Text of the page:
Redtoothed triggerfish

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Redtoothed triggerfish
Redtoothed triggerfish.jpg
Not evaluated (IUCN 3.1)
Scientific classification
Kingdom: Animalia
Phylum: Chordata
Class: Actinopterygii
Order: Tetraodontiformes
Family: Balistidae
Genus: Odonus
Gistel, 1848
Species: O. niger
Binomial name
Odonus niger
Rüppell, 1836

Odonus niger, also known as the redtoothed triggerfish, is a triggerfish of the tropical Indo-Pacific area, and the sole member of its genus.[1]


The redtoothed triggerfish is a dark, deep blue bodied fish, ranging up to 50 cm in length. The fins are all blue-green in color, having yellow and light blue trim. It has a lyre shaped caudal fin with a yellow bar between the lobes. Like all triggerfish, redtoothed triggers have a retractable dorsal spine.[2]

Their pectoral fins are quite small; as a result they steer mostly with their dorsal and anal fins, which makes them very maneuverable, and they also use these fins to move with an exotic type of propulsion reminiscent of a propellor. It is one of the most singular swimming styles in the ocean.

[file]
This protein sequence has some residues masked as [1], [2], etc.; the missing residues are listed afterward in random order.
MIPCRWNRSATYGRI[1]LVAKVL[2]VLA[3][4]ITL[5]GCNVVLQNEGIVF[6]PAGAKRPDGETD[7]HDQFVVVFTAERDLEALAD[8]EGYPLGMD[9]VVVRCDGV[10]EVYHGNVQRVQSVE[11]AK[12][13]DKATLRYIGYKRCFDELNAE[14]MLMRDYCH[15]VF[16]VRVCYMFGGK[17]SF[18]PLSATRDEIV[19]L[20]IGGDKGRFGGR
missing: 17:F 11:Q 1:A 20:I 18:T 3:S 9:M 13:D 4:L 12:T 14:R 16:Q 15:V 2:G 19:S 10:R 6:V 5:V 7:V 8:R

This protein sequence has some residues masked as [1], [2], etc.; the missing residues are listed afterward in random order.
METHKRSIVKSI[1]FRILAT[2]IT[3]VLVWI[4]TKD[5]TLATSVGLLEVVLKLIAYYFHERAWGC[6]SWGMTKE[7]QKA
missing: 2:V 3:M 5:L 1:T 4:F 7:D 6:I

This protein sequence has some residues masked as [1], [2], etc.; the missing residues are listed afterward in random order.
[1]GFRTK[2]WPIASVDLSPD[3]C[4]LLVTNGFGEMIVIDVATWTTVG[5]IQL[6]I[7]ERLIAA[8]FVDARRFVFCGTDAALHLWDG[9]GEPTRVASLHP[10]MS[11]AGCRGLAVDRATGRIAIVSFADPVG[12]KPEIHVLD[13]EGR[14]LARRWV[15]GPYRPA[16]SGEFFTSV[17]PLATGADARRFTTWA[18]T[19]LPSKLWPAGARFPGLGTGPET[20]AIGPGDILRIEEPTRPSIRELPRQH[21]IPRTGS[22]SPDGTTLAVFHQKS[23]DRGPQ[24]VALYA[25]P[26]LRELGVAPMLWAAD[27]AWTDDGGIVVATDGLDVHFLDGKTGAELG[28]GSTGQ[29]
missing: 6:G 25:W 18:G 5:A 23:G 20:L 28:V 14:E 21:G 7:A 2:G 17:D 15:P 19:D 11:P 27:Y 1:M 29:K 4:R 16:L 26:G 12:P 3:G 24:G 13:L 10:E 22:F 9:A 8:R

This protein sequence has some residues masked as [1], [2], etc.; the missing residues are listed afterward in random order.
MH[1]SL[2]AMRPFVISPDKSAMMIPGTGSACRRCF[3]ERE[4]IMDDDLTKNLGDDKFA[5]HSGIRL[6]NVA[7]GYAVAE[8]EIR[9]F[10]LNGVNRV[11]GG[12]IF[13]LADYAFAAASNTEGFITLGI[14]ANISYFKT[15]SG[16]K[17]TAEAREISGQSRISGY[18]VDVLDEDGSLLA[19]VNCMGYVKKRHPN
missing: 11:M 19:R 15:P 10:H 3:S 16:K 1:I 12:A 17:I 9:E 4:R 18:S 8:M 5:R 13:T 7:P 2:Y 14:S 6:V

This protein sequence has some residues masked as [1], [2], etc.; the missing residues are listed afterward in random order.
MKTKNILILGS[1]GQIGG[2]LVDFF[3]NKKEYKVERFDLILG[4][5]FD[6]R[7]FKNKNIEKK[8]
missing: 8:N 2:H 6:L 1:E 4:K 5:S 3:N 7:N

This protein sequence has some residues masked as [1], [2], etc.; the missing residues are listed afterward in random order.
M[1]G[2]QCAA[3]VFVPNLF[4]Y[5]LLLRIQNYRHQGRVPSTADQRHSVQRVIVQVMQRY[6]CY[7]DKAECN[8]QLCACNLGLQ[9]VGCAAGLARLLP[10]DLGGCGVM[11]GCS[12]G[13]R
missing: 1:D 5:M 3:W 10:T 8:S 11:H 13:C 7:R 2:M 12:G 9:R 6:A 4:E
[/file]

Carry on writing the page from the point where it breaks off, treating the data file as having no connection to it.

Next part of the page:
It inhabits open waters and current-swept seaward reefs between 0 and 35 metres (0–115 feet) and can often be seen in groups turning and circling just under the sea surface while feeding on plankton brought in by the current. Sponges are another part of their menu.

In the Aquarium[edit]

Odonus niger is a hardy member of a saltwater aquarium. It has a reputation as one of the most peaceful of the triggerfish. However, it cannot be easily kept in an aquarium with invertebrates, although careful selection of invertebrates sometimes can make it possible to keep in a reef aquarium. A single small redtoothed trigger can be kept in a 40-gallon aquarium, however because they are fast growing a larger tank should be strongly considered. For a full-sized adult specimen, a 200-gallon or larger aquarium is advised.


  1. ^ Matsuura, K. (2014): Taxonomy and systematics of tetraodontiform fishes: a review focusing primarily on progress in the period from 1980 to 2014. Ichthyological Research, 62 (1): 72-113.
  2. ^ Froese, Rainer and Pauly, Daniel, eds. (2015). "Odonus niger" in FishBase. February 2015 version.